Sweet! Hershey's says it is kissing pollution goodbye
Corn husks among the ways the confectionery maker is reducing emissions.
(A native of England, Matthew Diebel is a veteran journalist who has worked at NBC News, Time, USA Today and News Corp., among other organizations. Having spent his childhood next to one of the world's fastest bodies of water, he is particularly interested in tidal energy.)
Do you feel guilty when you munch into a Hershey bar, crunch on a KitKat or get your lips around a Hershey’s Kiss?
Well, there’s some sweet news for your conscience: the Pennsylvania-based company just announced it has reduced its primary emissions by nearly half in the last four years.
Hershey (HSY) achieved a 48% reduction of its Scope 1 and Scope 2 greenhouse gas (GHG) emissions,” boasted a news release, “significant progress toward its 2030 goal of a 50% absolute reduction, compared to a 2018 baseline. The company also reported an 18% reduction in Scope 3 emissions, on track to reach its goal of a 25% absolute reduction in Scope 3 emissions by 2030, compared to a 2018 baseline.”
So how did they do it? In part through rice husks. Yup, earlier this year they canceled the coal at their India factory and replaced it with waste from rice production.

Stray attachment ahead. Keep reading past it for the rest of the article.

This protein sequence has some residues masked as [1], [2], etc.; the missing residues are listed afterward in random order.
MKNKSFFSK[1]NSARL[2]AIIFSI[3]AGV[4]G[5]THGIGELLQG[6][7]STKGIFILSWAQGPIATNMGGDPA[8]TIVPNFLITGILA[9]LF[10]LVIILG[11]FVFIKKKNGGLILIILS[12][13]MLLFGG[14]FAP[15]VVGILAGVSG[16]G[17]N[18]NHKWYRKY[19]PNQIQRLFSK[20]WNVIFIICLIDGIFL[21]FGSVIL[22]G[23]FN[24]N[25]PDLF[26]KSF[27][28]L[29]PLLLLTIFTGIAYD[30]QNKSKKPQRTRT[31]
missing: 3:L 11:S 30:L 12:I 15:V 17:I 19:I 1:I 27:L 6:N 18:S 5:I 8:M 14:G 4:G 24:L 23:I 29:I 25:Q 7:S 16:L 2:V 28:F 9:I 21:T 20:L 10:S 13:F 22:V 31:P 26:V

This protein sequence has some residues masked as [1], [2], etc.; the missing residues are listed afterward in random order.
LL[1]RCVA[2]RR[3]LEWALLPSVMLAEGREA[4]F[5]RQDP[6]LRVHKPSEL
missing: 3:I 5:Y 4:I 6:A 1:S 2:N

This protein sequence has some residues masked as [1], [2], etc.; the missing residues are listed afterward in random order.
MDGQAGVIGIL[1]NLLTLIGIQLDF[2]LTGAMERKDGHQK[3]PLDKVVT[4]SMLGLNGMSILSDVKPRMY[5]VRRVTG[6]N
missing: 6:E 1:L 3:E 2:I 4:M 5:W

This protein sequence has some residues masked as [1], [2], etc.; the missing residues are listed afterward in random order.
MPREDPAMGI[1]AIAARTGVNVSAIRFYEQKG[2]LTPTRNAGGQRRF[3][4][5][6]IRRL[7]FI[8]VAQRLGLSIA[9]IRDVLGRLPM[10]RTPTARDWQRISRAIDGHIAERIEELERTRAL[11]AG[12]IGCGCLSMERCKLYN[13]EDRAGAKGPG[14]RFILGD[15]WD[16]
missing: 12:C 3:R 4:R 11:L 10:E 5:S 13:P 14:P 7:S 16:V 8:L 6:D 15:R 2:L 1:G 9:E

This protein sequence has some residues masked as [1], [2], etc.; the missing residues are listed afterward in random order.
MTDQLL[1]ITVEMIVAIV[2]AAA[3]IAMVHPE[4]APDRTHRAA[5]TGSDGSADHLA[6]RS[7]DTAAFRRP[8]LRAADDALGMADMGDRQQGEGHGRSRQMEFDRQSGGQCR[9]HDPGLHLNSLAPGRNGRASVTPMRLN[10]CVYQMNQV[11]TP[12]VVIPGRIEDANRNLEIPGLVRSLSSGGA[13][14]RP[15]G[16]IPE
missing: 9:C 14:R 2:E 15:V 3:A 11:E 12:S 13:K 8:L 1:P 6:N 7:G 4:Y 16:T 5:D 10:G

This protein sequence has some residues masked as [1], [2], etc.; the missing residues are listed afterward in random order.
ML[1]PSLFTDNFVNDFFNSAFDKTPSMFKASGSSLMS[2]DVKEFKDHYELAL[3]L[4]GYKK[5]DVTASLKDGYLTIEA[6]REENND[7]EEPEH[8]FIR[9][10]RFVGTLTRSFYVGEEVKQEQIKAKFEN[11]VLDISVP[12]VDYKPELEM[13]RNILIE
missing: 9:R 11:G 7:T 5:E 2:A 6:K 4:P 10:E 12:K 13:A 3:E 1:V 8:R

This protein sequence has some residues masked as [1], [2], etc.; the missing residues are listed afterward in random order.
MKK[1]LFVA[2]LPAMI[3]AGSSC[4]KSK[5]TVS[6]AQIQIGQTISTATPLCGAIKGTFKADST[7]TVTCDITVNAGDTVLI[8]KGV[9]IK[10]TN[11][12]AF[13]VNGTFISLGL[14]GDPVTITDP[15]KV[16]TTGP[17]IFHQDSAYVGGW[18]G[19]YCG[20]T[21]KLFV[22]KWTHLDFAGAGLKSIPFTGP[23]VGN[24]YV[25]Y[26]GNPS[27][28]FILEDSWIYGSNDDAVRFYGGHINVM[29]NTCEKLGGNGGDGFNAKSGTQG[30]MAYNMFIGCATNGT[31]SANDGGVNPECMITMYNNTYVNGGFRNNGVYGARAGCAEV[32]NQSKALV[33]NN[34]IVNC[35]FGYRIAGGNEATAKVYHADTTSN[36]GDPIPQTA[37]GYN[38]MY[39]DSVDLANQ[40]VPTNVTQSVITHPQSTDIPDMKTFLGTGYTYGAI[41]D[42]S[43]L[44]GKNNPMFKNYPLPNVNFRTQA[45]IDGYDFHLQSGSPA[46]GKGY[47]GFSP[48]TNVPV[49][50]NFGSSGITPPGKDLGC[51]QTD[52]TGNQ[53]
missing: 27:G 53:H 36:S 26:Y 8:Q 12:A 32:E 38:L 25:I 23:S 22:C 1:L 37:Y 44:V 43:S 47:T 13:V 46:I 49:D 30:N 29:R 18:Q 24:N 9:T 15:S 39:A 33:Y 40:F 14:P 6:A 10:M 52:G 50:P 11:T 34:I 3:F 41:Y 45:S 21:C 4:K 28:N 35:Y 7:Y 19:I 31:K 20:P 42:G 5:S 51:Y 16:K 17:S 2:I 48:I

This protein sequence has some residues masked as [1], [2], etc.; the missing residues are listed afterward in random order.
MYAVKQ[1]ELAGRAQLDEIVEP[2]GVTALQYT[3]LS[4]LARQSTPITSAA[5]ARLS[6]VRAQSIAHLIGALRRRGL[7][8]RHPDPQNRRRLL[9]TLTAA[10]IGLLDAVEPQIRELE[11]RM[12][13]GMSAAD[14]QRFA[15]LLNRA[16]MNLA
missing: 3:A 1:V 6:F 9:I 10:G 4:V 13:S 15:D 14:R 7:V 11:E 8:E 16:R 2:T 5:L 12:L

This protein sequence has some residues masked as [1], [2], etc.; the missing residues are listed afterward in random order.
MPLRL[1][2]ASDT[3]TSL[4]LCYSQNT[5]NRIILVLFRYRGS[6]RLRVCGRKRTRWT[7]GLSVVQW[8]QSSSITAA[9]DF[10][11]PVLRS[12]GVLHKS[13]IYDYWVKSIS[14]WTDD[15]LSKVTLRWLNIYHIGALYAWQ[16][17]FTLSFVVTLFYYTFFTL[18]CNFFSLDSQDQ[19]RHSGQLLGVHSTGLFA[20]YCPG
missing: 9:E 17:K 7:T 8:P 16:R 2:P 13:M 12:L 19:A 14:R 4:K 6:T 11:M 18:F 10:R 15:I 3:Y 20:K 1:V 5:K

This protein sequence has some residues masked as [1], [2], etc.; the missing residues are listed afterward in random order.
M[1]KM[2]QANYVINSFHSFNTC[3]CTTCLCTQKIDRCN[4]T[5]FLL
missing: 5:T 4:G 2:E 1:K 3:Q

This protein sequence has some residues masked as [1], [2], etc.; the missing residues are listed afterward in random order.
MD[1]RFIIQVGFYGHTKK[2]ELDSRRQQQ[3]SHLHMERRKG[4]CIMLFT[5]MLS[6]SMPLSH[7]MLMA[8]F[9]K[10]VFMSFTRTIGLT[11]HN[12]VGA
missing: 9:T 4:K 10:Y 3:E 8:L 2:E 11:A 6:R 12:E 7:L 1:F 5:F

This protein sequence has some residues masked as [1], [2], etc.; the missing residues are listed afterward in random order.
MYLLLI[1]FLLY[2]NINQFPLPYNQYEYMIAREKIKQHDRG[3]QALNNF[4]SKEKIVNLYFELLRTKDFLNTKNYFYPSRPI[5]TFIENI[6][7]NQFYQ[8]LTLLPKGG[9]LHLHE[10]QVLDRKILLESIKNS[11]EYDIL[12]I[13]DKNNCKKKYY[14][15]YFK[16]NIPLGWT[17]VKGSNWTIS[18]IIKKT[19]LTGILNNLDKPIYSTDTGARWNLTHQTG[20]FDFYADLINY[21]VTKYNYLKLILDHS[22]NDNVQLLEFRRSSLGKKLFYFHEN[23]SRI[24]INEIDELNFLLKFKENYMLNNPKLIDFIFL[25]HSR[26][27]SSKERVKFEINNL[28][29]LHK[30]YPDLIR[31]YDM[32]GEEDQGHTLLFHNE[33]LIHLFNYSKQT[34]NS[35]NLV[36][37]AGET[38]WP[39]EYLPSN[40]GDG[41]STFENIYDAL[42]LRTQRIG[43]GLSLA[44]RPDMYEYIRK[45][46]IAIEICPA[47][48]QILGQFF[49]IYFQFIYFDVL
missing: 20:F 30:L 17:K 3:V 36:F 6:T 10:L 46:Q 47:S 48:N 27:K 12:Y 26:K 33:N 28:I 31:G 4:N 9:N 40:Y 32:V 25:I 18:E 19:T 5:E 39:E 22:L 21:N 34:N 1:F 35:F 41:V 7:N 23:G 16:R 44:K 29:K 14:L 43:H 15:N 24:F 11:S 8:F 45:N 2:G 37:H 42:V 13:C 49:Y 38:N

Closer to home, says their ESG report, the company has invested in three solar farm projects, with the first coming online in 2021 and the other two scheduled to generate power in this year and in 2024. Meanwhile, they have bought zero-emissions credits while the solar farms are constructed.
The stock is up 8.8% so far in 2022.
Apart from pollution — though that chocolate smell from its factories is very pleasant — Hershey is also under pressure to confront issues over child labor and other work practices abroad as well as destruction in forests caused by cocoa growing. In that regard, the company has, through a strategy called Cocoa for Good, committed to invest $500 million over the next eight years, mostly in West Africa, to combat what it calls a ”cycle of poverty” in the communities where its raw materials are grown.
Not yet guilt-free, but getting there.